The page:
Rockies 8, Dodgers 5: Well, baseball is definitely back

After an off-season as World Champions, baseball is certainly back as today’s game was thoroughly intent on proving. The Dodgers started the season at Satan Field Coors Field in a very Coors Field back-and-forth game with a lot of traffic on the bases, ending in a messy and almost comically sloppy 8-5 loss to the Rockies.


Clayton Kershaw looked hung over from the World Series victory during Spring Training, with a 10.22 ERA over 12.2 innings. More importantly, a year after his velocity ticked up, it was back down in the high-80s more than low-90s. Of course, he also had 14 strikeouts and just three walks, and he came out in the season debut pumping 91 mph without much issue on that front.

Justin Turner‘s new svelte figure on defense certainly helped out early.

Facing Rockies ace German Marquez, the lineup got four singles and two walks in the first two innings, but nothing on the board thanks largely to two double plays.

In the 3rd frame, one of the most bizarre plays I’ve ever seen happened, as after a one-out JT single, Cody Bellinger homered to left off of Raimel Tapia‘s glove for what should’ve been a two-run shot. The problem? JT thought Tapia caught it and retreated to first while Cody passed him on the bases. That meant Cody was out on the bases for a single, but JT had scored by the time the umpires called the play dead and was awarded home for a 1-0 lead.

The Dodgers then got another scoring chance in the inning, walking twice but failing to capitalize, leading to a very weird box score.

Because baseball is baseball, after facing the minimum through two innings thanks to picking off the single he allowed, Kershaw immediately surrendered a fly ball triple that Mookie Betts took a weird route on and then a single on a squeeze attempt of some sort to tie things up at 1-1 in the 3rd. Later in the inning with two outs and a runner on second, Brian Fuentes got a seeing-eyed single through the infield to score another run and make it 2-1.


The Dodgers threatened again in the 4th with two walks and ran Marquez’s pitch count up to 91, but again came up empty and the score remained. That was enough to knock Marquez out of the game despite him giving up just a run in four innings.

Chi Chi Gonzalez entered in relief for the 5th, and Cody Bellinger greeted him with a bloop double and advanced to third on a wild pitch. After not capitalizing on two tries, Gavin Lux came through with a game-tying single to right to make it 2-2.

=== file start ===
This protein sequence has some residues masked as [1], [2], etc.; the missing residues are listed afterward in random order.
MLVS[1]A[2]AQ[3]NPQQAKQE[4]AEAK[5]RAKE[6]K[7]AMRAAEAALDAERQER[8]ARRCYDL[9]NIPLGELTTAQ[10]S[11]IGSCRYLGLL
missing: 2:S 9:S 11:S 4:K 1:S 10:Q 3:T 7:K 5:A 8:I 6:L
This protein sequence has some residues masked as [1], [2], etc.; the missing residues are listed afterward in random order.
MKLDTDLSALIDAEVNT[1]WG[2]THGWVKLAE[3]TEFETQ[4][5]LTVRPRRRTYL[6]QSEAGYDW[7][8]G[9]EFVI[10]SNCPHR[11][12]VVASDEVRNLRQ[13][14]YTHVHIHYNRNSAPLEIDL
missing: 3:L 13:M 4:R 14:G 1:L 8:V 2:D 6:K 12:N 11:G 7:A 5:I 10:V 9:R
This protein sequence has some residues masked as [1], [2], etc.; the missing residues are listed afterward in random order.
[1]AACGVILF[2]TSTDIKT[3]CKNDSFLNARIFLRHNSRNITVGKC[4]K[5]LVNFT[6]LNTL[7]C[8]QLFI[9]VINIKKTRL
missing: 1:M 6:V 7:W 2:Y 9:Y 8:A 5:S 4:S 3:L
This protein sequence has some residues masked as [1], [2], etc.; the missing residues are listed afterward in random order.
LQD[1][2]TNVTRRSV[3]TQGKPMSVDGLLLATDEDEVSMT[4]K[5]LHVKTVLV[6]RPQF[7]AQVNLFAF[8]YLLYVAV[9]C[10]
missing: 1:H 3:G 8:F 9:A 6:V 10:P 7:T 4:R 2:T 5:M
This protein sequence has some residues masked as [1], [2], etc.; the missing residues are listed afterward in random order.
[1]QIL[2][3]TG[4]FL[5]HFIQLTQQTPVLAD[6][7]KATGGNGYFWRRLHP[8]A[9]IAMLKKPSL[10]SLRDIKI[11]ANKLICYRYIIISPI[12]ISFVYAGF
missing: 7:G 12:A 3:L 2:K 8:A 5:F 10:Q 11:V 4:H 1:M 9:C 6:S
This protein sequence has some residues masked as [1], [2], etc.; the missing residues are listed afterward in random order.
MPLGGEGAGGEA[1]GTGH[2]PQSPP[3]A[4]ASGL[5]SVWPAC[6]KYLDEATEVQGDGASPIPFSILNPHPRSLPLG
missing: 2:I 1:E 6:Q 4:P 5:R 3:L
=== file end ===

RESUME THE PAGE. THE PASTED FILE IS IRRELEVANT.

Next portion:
The Rockies immediately fought back through the bottom of the order in their half of the 5th. A single, a walk, and a sacrifice bunt started the inning, and two runs came home on a ground out and an error by Corey Seager to make it 4-2 in favor of the Rockies.

The 6th saw the Dodgers rally yet again, as Kershaw singled for the second time, Mookie doubled into the left-center field gap, and Corey drew a walk to load the bases. One run was plated on a JT sacrifice fly and then Max Muncy followed with a solid single to right to tie things at 4-4.

Because Coors is Coors or whatever, the Rockies immediately came back in their half of the 6th, with three straight singles to start the inning to give them a 5-4 lead. Kershaw rebounded by getting two ground outs to put him on the verge of escape, but then gave up another single to make it 6-4. That knocked him out, and Kershaw’s final line wasn’t pretty: 5.2 IP, 10 H, 6 R (5 ER), 1 BB, 2 K, 77 Pitches. On the plus side, it was nine singles and one triple, with the latter being a weird misread/misplayed fly ball.

Corey Knebel took over and made sure further issues didn’t follow, striking out the only batter he faced on four pitches.

Speaking of debuts, Jimmy Nelson made his in the 7th, and he didn’t look sharp at all. He issued a one-out walk and then gave up a double to put him in trouble, then he allowed a run on a wild pitch, rebounded with a strikeout. and threw another wild pitch leading to another run to make it 8-4. Another walk to the next batter signaled the end of his night. Nelson labored through 28 pitches, and Austin Barnes got injured on one of the plays at the plate.

Scott Alexander finished the game off for the Dodgers, getting the final four outs with the only runner reaching doing so on an error by JT.

Following Gonzalez’s innings, Yency Almonte got a scoreless frame, and Tyler Kinley followed in the 8th. He surrendered a lead-off double to Zach McKinstry, which was cashed in on a one-out single by Seager to make it 8-5.

Needing three runs in the 9th against Daniel Bard, Max Muncy started with a triple then Chris Taylor walked to bring up pinch-hitter Edwin Rios as the tying run.

After Rios got screwed on a call, Will Smith stepped up for his first at-bat of the season and got hit to load things up. Matt Beaty then pinch-hit for McKinstry for reasons unknown and struck out on three straight pitches. That left things to Mookie, who softly lined out to second to end the game.

The Dodgers lineup totaled 15 hits and 8 walks (1 HBP), including just six strikeouts, but went 3-for-16 with runners in scoring position and left 14 on base.


Well, at least Orel Hershiser talking about Mookie and Kershaw to Joe Davis was a highlight.


The Dodgers start off their season 0-1 with a loss to what should be one of the world team’s in baseball this year.

The teams will do it again tomorrow starting at 2:40 PM HST/5:40 PM PST/8:40 PM EST, with Trevor Bauer making his Dodger debut against Antonio Senzatela.

About Chad Moriyama

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"A highly rational Internet troll." - Los Angeles Times